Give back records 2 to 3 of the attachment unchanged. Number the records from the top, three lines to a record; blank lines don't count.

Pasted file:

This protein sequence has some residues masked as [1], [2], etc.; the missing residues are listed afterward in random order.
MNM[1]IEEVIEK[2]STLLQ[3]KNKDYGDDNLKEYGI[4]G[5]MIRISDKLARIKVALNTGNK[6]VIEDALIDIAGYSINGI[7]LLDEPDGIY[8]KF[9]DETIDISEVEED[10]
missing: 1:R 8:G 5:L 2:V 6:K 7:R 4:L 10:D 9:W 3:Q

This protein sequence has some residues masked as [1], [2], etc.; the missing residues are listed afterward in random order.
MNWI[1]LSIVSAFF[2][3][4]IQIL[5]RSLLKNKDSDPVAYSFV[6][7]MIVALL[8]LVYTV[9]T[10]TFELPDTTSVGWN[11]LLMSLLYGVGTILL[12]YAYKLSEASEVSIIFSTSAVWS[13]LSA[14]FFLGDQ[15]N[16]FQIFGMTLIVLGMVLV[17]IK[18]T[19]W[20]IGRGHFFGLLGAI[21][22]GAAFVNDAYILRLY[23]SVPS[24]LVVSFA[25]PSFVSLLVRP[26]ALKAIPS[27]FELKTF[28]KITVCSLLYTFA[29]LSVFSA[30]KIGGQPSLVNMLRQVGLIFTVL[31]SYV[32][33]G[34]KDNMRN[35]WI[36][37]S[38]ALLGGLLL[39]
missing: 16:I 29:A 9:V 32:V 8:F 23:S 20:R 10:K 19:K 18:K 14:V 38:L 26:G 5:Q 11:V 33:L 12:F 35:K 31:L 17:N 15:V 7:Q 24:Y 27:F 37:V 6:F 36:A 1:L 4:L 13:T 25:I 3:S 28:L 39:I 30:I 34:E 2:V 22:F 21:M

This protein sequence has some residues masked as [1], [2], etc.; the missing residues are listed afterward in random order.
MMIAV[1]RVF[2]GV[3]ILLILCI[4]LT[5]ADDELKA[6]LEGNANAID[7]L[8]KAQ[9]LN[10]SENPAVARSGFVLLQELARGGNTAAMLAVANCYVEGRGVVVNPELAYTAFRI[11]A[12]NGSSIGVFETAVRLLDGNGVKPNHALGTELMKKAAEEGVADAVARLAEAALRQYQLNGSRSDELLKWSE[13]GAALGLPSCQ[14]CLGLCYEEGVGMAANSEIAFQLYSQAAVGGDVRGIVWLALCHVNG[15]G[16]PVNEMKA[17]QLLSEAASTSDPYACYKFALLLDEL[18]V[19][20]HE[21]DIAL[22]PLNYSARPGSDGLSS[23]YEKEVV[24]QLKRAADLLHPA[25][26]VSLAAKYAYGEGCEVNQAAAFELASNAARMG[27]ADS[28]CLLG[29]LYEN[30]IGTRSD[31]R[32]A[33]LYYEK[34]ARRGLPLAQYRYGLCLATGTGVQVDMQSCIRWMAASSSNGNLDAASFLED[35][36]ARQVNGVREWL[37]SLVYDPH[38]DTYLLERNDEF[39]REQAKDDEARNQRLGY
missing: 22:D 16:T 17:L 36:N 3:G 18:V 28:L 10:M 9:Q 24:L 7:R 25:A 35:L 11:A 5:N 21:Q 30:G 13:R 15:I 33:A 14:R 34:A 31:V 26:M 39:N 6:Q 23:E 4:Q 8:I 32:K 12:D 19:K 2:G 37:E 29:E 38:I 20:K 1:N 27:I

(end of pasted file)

This protein sequence has some residues masked as [1], [2], etc.; the missing residues are listed afterward in random order.
MNWI[1]LSIVSAFF[2][3][4]IQIL[5]RSLLKNKDSDPVAYSFV[6][7]MIVALL[8]LVYTV[9]T[10]TFELPDTTSVGWN[11]LLMSLLYGVGTILL[12]YAYKLSEASEVSIIFSTSAVWS[13]LSA[14]FFLGDQ[15]N[16]FQIFGMTLIVLGMVLV[17]IK[18]T[19]W[20]IGRGHFFGLLGAI[21][22]GAAFVNDAYILRLY[23]SVPS[24]LVVSFA[25]PSFVSLLVRP[26]ALKAIPS[27]FELKTF[28]KITVCSLLYTFA[29]LSVFSA[30]KIGGQPSLVNMLRQVGLIFTVL[31]SYV[32][33]G[34]KDNMRN[35]WI[36][37]S[38]ALLGGLLL[39]
missing: 16:I 29:A 9:V 32:V 8:F 23:S 20:R 10:K 19:K 18:K 14:V 38:L 26:G 5:Q 11:V 33:L 12:F 35:K 31:L 17:N 15:V 7:Q 24:Y 27:F 37:V 6:F 36:A 1:L 4:L 13:T 25:I 3:S 28:L 39:I 30:I 34:E 2:V 22:F 21:M

This protein sequence has some residues masked as [1], [2], etc.; the missing residues are listed afterward in random order.
MMIAV[1]RVF[2]GV[3]ILLILCI[4]LT[5]ADDELKA[6]LEGNANAID[7]L[8]KAQ[9]LN[10]SENPAVARSGFVLLQELARGGNTAAMLAVANCYVEGRGVVVNPELAYTAFRI[11]A[12]NGSSIGVFETAVRLLDGNGVKPNHALGTELMKKAAEEGVADAVARLAEAALRQYQLNGSRSDELLKWSE[13]GAALGLPSCQ[14]CLGLCYEEGVGMAANSEIAFQLYSQAAVGGDVRGIVWLALCHVNG[15]G[16]PVNEMKA[17]QLLSEAASTSDPYACYKFALLLDEL[18]V[19][20]HE[21]DIAL[22]PLNYSARPGSDGLSS[23]YEKEVV[24]QLKRAADLLHPA[25][26]VSLAAKYAYGEGCEVNQAAAFELASNAARMG[27]ADS[28]CLLG[29]LYEN[30]IGTRSD[31]R[32]A[33]LYYEK[34]ARRGLPLAQYRYGLCLATGTGVQVDMQSCIRWMAASSSNGNLDAASFLED[35][36]ARQVNGVREWL[37]SLVYDPH[38]DTYLLERNDEF[39]REQAKDDEARNQRLGY
missing: 22:D 16:T 17:L 36:N 3:G 18:V 28:L 10:M 9:Q 24:L 7:R 25:A 35:L 11:A 5:N 21:Q 30:G 13:R 15:I 33:A 14:R 34:A 31:V 26:M 39:N 6:Q 23:E 4:Q 8:I 32:K 12:D 19:K 2:G 37:E 29:E 38:I 20:K 1:N 27:I